Portland Trail Blazers Season Wrap Up: How Did They Do This Season?

The Portland Trail Blazers have wrapped up their season with a 44-38 record and advanced to the second round of the playoffs, which they ultimately fell to the reigning champions the Golden State Warriors. The Blazers played exceptionally well against the Warriors but were just unable to sustain the lead nor keep up shot for shot with MVP Stephen Curry.

Having said that, let us analyze how the Blazers did this season with their new-look team.

Obviously, the great part is the Blazers made the playoffs and had a respectable run. During the offseason I had the Blazers slated to win 20 games and thought they would be in the lottery but they have far exceeded my, and many other sports analysts’, expectations. You have to admire what Head Coach Terry Stotts is doing in Portland. He was able to coach up a very young team to play together and produce.

I think the biggest highlight of the season was how fast the team grew as a unit and really knew each player’s role on the team. Star point guard Damian Lillard was the fearless leader and gave this team a spark when necessary and finished the season with 25.1 points and 6.8 assists, which are both career highs. His backcourt counterpart C.J. McCollum also was a huge contributor to the overall success of the team, notching 20.8 points and 4.3 assists. McCollum did an outstanding job filling the void left by Wes Matthews.

The synergy between these two were something to watch, as they always knew where the other player was at all times and really fed off of each other.

The team play was extraordinary, especially towards the end of the season leading up to the playoffs. Each player did their part. Outside of Lillard and McCollum I was very impressed with the play of Mason Plumlee, Allen Crabbe, and Moe Harkless. Plumlee showed off his versatility by averaging 11.8 rebounds and 5.3 assists during the playoffs and really creating opportunities for everyone.

Next, Crabbe played well and also showed off his offensive prowess. He was probably the most overlooked Blazer on the team. When Lillard was out with plantar fasciitis, Crabbe filled the role of the secondary scorer nicely. He averaged 10.6 points per game during the regular season. Although, he was a defensive liability for a good part of the season but really stepped up during the later part of the season and played really solid defense throughout the playoffs.

Lastly, Harkless played a vital role off the bench averaging 12.7 points during the Clippers series and showed that he can be a capable two-way player. If he gains a little bit of mass and polishes his defense a bit more he can probably carve out a full-time role at the four spot.

I know I am missing a few other players that have played well too but those up top are the ones that I was most impressed with.

You really have to credit the front office and the coaching staff with the recognition of young talent and development of the players.

The only bad thing you can really say about the team was the inconsistency throughout the season, but that is normal for a new team that lost four of its five starters. Also, the team’s defense was too inconsistent; often times the offense had to overwork to keep themselves in the game. The Blazers gave up an average of 104.7 points per game, which is ranked top 10 in the league. Yikes!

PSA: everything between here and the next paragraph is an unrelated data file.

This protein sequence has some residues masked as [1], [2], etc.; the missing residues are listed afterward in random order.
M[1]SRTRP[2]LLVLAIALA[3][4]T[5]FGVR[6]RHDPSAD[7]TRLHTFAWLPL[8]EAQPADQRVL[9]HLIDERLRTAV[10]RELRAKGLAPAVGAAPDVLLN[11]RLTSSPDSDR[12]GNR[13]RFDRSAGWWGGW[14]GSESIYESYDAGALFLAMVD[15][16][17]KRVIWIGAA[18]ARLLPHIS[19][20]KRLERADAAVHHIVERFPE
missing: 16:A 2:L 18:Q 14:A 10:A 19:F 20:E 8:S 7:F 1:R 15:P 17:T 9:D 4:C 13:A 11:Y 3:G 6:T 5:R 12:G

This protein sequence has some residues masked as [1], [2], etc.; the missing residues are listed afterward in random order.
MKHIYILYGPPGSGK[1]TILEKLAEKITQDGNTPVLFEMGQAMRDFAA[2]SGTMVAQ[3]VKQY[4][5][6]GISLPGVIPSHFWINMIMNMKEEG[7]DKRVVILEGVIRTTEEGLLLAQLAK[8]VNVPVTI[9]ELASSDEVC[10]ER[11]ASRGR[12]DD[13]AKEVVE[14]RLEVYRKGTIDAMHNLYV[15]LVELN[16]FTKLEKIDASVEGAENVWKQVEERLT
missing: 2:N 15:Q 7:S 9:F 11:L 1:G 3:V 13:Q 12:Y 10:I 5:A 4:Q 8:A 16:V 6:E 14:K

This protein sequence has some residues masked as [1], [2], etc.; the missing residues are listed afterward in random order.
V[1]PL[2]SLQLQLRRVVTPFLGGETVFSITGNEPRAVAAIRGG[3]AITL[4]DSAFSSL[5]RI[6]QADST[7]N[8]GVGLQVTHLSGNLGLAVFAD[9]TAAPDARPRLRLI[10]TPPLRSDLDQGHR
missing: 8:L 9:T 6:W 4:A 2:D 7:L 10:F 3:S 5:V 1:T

Lastly, Noah Vonleh was a disappointment in his first season and probably should not be kept on the roster the following season. He did absolutely nothing to overtake Ed Davis and even with the shoulder injury to Meyers Leonard could not make his way into the rotation.

As you may have heard the NBA salary cap will sky-rocket next season to roughly $89 million, which gives many teams an opportunity to make a splash in free-agency. According to, The Blazers will have a little north of $44 million to spend in free-agency. That is enough for a max contract and a mid-level contract if played right.

First-order of business The Blazers front office should try to keep their young nucleus intact and bring back Crabbe and Harkless at a reasonable price. Also, try to re-sign Gerald Henderson to play off the bench. This might be tough as he is still capable of playing high-quality basketball. Henderson might want to find a team he can start on.

Next, The Blazers should to go after a big free-agent like Atlanta Hawks center Al Horford. He is a crafty big man and would be able to take some pressure of Lillard and McCollum. Also, he would not interfere with Plumlee, as Horford can slide into the four spot and contribute on offense.

Then finally, The Blazers should try to procure a reliable backup point guard to give some rest to Lillard. Maybe a good option would be Ish Smith or Ty Lawson. Ronnie Price would also not be a bad option, as his defensive skills are pretty good.

The Portland Trail Blazers had a great first season and significantly outperformed expectations. This young team is built to last and should start to put pressure on the top-teams next season. If they want to be true contenders, they will need to add another all-star caliber player and a few bench pieces to make it further than the second-round. It will be interesting to watch what The Blazers do to upgrade their team.

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Daiki Sato

Daiki Sato a Southern California native and San Diego State Alumni. Loves all things sports. He covers the Portland Trail Blazers and the Los Angeles Dodgers for Sports Out West.


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